BYU’s starting 5 doesn’t include an LDS player, likely the first time in the church-owned school’s history

Cougars coach Mark Pope didn’t set out to make history with the change but says it’s ‘good for BYU’

(Francisco Kjolseth | The Salt Lake Tribune) Brigham Young Cougars forward Seneca Knight (24) celebrates a dunk in the final minutes in WCC basketball action between the Brigham Young Cougars and the Portland Pilots, at the Marriott Center, on Saturday, January 22, 2022.

Provo • As Mark Pope prepared to face Loyola Marymount University last Thursday, he knew he needed to make a change to the starting lineup. The BYU men’s basketball had just lost four straight games, and he had been trying to find some way for the Cougars to return to their winning ways.

So Pope decided to go with a starting five of Alex Barcello, Te’Jon Lucas, Seneca Knight, Gideon George and Fousseyni Traore. He thought those five players would give his team the best chance of beating LMU.

But by choosing those five players, Pope also, without intention, put them in BYU history. It is thought to be the first-ever starting lineup in school history without a single member of the religious institution that owns the school, The Church of Jesus Christ of Latter-day Saints. It is also thought to be the first BYU men’s basketball starting five to feature four Black players.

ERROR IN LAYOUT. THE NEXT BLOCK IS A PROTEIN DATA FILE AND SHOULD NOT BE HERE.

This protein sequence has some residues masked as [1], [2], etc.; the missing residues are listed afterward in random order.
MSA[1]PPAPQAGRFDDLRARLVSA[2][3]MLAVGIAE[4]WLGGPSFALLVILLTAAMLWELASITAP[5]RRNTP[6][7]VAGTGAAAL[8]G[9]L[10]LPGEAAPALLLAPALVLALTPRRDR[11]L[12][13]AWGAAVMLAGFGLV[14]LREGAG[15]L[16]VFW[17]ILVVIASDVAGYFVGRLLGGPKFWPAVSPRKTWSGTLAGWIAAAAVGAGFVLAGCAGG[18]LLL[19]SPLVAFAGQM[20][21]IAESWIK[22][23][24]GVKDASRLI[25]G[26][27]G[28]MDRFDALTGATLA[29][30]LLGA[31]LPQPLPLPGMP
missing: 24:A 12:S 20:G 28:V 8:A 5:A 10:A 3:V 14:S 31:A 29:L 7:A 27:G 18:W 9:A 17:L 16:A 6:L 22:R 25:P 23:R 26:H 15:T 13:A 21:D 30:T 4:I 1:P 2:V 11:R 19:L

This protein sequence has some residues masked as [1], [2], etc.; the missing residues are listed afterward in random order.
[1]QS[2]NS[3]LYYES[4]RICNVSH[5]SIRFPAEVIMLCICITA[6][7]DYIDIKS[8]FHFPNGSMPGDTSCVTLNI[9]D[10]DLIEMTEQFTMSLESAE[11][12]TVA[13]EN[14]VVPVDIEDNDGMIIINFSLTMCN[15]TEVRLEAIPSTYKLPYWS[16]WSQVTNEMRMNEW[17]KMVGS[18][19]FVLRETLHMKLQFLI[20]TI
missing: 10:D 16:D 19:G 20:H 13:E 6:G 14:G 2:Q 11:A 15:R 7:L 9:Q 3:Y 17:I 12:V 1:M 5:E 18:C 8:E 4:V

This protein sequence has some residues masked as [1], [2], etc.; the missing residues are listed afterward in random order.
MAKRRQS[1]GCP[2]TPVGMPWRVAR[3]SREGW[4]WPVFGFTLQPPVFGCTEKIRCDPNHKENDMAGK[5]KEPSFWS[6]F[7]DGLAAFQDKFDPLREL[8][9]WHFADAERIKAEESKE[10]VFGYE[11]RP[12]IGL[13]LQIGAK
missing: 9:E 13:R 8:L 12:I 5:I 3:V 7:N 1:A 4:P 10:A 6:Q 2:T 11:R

Three of the five starters posted a photo of the lineup on their Instagram accounts, all of which had captions advocating for diversity. Lucas’s read, “Culture.” Barcello’s read, “One for the books.” Knight’s read, “Making History.”

It’s clear the milestone had significance to the five starters. Pope said Tuesday that the lineup represented a change he feels benefits the university.

“It was a great opportunity, a really terrific moment for our guys,” Pope said. “It’s not a goal here at BYU, but it’s something that’s good for BYU too.”

Knight said taking the photo was Lucas’s idea. After the team beat LMU in overtime, Lucas suggested they post the photo. The group of five agreed.

Knight said he didn’t go to BYU for anything else but to play basketball, but acknowledged the significance of the moment and how it shows a player can be from a diverse background or a non-member of the church and still succeed with the Cougars. He said the photo itself could go a long way for future recruits and their parents who have preconceived notions of BYU.

“I believe that it does give a perspective for people who don’t know much about BYU and are used to the old school and all the stereotypes,” Knight said. “Those stereotypes go out the window when you see that picture of the starting lineup.”

Pope said the team has discussed social justice a great deal in the last two years, and even completed an intensive course on anti-racism. He said under the leadership of figures from Athletic Director Tom Holmoe to the church’s prophet, “We have a mandate to do everything we can to root out racism.”

“That is something that BYU, the leadership here, is fully behind and fully endorsing,” Pope said. “It’s a really important cause. It’s a cause that’s been magnified from the highest leadership levels of this university and from this church. So it’s important to all of us and it’s important to my team also.”